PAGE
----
Up through the 19th century, many North Americans participated in the tradition of Christmas “side hunts”, in which they competed at how many birds they could kill, regardless of whether they had any use for the carcasses and of whether the birds were beneficial, beautiful, or rare. In December 1900, the U.S. ornithologist Frank Chapman, founder of Bird-Lore (which became Audubon magazine), proposed counting birds on Christmas instead of killing them.
That year, 27 observers took part in the first count in 25 places in the United States and Canada, 15 of them in the northeastern U.S. from Massachusetts to Philadelphia. Since then the counts have been held every winter, usually with increasing numbers of observers. For instance, the 101st count, in the winter of 2000–2001, involved 52,471 people in 1,823 places in 17 countries (but mostly in the U.S. and Canada). During the 113th count (winter 2012–2013), 71,531 people participated in 2,369 locations. The National Audubon Society now partners with Bird Studies Canada, the Gulf Coast Bird Observatory of Texas (responsible for CBCs in Mexico), and the Red Nacional de Observadores de Aves (RNOA, National Network of Bird Observers) and the Instituto Alexander von Humboldt of Colombia.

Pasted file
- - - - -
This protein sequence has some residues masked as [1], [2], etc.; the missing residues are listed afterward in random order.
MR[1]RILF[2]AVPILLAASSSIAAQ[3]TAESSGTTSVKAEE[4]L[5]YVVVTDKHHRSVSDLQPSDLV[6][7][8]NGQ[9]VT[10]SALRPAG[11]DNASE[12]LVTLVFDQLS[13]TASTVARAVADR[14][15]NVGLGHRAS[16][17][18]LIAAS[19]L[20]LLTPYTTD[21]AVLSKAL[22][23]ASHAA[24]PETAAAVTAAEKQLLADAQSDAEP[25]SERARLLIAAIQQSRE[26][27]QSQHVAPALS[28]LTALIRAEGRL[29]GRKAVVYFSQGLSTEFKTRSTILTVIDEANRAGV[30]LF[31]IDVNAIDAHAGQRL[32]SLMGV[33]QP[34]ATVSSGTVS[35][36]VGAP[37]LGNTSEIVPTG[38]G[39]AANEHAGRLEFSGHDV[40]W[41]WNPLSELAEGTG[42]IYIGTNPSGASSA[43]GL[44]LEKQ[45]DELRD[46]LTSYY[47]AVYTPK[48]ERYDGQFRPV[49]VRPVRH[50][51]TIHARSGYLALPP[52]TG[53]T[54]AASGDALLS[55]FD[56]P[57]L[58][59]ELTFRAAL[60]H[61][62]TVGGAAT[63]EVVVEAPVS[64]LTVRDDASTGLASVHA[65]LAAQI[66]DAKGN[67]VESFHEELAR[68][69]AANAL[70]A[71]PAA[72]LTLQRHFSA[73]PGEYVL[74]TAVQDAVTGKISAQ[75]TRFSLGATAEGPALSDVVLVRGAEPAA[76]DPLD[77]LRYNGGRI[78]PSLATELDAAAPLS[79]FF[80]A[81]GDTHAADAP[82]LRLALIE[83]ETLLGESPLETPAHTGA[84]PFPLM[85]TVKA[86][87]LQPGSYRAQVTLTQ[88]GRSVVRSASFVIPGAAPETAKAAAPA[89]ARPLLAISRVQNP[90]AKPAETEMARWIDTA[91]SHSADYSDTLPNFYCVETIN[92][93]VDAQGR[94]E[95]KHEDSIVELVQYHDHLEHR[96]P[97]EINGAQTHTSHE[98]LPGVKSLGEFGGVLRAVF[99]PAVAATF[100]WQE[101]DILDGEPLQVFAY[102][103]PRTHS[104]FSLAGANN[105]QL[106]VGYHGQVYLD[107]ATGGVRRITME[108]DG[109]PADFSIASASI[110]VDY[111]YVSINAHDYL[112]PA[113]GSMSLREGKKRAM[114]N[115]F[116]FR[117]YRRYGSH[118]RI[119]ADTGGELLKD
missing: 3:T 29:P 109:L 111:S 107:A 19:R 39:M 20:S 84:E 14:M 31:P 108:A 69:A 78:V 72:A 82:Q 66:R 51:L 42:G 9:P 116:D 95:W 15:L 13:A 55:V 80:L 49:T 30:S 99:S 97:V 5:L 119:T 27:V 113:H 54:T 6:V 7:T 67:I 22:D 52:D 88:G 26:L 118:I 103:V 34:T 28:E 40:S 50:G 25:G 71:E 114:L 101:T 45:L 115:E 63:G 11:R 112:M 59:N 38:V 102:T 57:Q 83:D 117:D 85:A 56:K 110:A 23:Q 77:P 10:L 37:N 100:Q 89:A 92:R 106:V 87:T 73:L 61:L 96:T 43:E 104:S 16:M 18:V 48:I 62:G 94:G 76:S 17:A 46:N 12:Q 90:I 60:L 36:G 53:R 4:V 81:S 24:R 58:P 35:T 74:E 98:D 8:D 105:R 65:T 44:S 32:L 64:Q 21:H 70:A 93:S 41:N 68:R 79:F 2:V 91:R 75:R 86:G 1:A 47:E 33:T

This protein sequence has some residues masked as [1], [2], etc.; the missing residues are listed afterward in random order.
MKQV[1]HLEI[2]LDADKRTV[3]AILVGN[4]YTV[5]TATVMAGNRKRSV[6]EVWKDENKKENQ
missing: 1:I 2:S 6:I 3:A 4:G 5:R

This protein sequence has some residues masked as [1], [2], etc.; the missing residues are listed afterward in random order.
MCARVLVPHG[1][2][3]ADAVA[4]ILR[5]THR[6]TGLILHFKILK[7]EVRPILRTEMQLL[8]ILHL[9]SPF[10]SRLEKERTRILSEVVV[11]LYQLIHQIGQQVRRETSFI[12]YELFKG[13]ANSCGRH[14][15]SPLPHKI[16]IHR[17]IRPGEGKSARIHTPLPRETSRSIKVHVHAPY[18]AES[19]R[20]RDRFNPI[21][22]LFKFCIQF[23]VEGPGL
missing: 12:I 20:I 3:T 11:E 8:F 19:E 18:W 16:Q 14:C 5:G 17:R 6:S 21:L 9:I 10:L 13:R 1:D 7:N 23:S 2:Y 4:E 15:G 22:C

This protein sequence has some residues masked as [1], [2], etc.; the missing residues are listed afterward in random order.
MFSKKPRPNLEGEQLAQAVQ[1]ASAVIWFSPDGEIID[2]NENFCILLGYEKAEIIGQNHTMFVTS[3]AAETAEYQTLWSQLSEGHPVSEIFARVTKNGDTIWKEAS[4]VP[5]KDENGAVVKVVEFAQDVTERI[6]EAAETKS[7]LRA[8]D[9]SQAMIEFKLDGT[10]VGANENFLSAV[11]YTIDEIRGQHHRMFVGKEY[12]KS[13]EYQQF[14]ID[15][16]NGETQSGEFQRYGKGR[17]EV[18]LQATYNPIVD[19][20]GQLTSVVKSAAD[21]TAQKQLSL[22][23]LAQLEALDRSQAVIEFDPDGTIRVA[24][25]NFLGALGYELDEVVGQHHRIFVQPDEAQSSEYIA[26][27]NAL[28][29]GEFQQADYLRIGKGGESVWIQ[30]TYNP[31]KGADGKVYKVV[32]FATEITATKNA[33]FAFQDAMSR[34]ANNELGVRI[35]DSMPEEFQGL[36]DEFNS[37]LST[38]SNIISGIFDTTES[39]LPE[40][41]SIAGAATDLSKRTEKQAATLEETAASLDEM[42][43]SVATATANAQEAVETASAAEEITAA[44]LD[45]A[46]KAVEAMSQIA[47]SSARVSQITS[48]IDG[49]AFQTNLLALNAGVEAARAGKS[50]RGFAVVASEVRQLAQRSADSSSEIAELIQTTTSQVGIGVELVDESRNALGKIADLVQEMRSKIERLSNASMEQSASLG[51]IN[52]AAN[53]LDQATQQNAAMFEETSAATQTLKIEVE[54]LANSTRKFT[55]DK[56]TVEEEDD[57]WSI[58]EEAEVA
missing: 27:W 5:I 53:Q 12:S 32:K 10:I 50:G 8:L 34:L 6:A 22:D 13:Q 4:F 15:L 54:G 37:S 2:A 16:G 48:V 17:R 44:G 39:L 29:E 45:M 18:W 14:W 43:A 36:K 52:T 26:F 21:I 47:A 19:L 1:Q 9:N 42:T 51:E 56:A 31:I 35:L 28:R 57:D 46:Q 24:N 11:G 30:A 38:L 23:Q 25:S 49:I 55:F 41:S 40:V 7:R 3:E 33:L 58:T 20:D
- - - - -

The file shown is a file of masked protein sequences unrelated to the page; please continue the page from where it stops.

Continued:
More information on Audubon’s website.